Shimanami Kaido Introduction

Just after Golden Week, I took a week off to head to the Shimanami Kaido.  I spent a day and a half in Onomichi, a couple days cycling, half a day in Imabari, and a day and a half in Matsuyama.  It was an amazing trip out in the middle of nowhere and I couldn’t have asked for anything more.

Shimanami Kaido

Shimanami Kaido

As the title says, this is just an introduction.  I have a lot to talk about and this blog may actually become the Shimanami Kaido blog.  I will try not to bore you with too many details about the trip but when I say I had an amazing time, and the scenery was beautiful and spectacular, you may think that I am exaggerating, but I assure you that I am not.

Mukaishima

Ikuchijima

This adventure started in Onomichi, a great little town.  From the second you walk out of the station, you realize how small the town is.  The most famous parts of the town are the temples on the hillside.  I spent almost 2 days on that hill just exploring all of the little areas.  It started off great, and I was away from most of the people, but things got more and more urban as I went along.  If you are looking for small “streets”, the area just above the station is the best.  It reminded me of Ogijima, but with better views.  Having the freedom to explore these areas on my own, completely alone, was a complete joy.

Saihoji (Onomichi)

Saihoji (Onomichi)

After visiting Onomichi, my friend “A” met up with me in Onomichi and we headed out on the Shimanami Kaido the next morning.  The Shimanami Kaido was everything I had expected from it.  I did a lot of research so I was well prepared.  “A” also had a great time on the trip, but since he didn’t tell his boss that he was on this trip, he had to do a little work, so it wasn’t as relaxing for him as it was for me.  Watching him do some of his work on his PC was tough, but it gave me the quiet time I wanted to let me review my thoughts each day.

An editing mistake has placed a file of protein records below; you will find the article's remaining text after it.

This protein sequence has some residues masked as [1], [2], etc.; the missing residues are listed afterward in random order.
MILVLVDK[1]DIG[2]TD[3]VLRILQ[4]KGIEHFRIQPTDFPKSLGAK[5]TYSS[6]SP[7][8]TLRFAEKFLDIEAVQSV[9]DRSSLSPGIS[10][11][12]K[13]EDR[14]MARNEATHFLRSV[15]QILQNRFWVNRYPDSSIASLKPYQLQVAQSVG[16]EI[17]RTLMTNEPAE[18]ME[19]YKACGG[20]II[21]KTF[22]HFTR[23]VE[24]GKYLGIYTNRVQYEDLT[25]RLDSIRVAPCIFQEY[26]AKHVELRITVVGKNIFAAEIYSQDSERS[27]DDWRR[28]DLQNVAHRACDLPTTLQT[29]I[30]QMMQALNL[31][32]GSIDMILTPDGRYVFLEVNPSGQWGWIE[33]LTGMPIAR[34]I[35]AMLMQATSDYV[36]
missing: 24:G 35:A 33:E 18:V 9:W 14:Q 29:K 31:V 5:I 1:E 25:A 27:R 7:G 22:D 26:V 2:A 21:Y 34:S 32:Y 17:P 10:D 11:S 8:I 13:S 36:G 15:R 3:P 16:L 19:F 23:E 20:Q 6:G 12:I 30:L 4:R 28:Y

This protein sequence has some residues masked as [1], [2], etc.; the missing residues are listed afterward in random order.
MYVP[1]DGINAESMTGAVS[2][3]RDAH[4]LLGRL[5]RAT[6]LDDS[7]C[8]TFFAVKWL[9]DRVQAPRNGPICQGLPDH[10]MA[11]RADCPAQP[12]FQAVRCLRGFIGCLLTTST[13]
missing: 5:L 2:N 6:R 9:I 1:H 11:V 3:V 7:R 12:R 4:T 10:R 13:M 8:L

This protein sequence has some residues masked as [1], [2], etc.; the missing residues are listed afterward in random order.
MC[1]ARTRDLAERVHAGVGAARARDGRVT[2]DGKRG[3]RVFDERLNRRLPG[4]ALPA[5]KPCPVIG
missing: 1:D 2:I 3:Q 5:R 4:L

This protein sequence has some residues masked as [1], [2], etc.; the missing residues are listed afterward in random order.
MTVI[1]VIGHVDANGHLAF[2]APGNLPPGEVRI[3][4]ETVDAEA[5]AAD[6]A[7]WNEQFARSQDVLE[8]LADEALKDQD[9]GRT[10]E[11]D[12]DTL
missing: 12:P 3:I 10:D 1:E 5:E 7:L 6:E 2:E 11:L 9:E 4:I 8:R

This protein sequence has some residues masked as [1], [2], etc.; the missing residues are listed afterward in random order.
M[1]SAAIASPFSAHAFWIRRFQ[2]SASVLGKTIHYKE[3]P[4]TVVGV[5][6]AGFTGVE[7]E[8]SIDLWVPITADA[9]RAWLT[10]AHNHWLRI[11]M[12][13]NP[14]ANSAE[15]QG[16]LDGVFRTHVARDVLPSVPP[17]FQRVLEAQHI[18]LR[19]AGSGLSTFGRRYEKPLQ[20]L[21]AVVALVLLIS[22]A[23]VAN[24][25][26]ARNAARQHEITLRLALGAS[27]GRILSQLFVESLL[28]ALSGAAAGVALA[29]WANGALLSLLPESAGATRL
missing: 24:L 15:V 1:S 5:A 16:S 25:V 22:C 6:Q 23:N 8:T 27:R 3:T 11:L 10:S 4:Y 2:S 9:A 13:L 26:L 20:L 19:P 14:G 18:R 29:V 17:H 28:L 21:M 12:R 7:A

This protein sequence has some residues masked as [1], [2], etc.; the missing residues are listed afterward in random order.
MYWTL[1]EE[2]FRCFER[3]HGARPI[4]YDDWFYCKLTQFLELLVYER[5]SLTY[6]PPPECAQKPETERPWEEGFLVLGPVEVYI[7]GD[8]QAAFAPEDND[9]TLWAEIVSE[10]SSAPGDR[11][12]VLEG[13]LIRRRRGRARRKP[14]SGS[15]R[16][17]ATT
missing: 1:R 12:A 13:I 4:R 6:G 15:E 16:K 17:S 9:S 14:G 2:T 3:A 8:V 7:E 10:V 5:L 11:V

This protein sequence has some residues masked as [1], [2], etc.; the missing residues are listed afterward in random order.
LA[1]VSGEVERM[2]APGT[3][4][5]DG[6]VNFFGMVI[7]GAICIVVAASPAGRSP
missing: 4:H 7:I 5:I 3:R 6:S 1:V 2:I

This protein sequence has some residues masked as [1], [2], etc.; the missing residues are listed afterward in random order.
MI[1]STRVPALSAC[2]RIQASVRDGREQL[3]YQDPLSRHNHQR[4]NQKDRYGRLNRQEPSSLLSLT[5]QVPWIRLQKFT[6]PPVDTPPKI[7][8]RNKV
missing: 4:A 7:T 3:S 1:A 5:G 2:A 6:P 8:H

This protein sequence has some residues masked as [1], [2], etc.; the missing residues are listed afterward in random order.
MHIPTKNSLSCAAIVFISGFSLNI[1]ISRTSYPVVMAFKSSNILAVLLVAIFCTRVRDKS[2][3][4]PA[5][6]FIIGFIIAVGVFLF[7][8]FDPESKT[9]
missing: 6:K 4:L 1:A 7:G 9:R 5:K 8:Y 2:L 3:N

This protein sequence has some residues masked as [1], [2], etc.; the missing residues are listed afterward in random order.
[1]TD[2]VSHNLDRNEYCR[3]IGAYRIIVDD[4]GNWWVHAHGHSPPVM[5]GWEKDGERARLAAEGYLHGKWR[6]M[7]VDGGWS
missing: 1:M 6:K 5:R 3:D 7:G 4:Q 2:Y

Ferry to Mukaishima from Onomichi

Ferry to Mukaishima from Onomichi

The start of the trip was great as I was happy to be able to take the ferry to Mukaishima without any cars, as well as to enjoy the coasts of each island.  The main trail was wonderful, and some of the side trails were great too.  The entire Shimanami Kaido is very well marked so it is difficult to get lost if you stick to the main trails.  If you do try some of the more advanced routes, you may regret it.

Road to the Innoshima Bridge

Road to the Innoshima Bridge

There are 4 bridges on the Shimanami Kaido and each one has roughly a 1.2km climb on an average 3% incline.  I thought I would die going up to the bridges, but it was a lot easier than I expected.  I thankfully did a little training before this trip so my muscles didn’t hurt too much but they weren’t happy either.  I was thankfully capable of walking after the trip but my butt was extremely sore every time I mounted my bike on the second day.  My quads were also aching but in areas I never knew could ache.  Thankfully it was a different area to walking, so I could still walk without my legs buckling.

Ikuchi Bridge

Ikuchi Bridge

Imabari was more developed that I would have liked.  It was a stark contrast to Onomichi which is a small town.  Imabari is still a lovely little city but in reality, I doubt I’ll be back again.  Matsuyama is a place I still like.  I was able to see a few new things and revisit some of the places I visited the first time I visited Matsuyama.  Dogo Onsen was not as crowded as I thought it would be and I was able to find a nice place to drink.

Dogo Onsen (Matsuyama)

Dogo Onsen (Matsuyama)

The Shimanami Kaido is so beautiful and so peaceful that by the time I am finished, you’ll understand why I had to write so much about this area.  I can’t help but love the Seto Inland Sea and can’t wait till my next visit to the area, probably next year!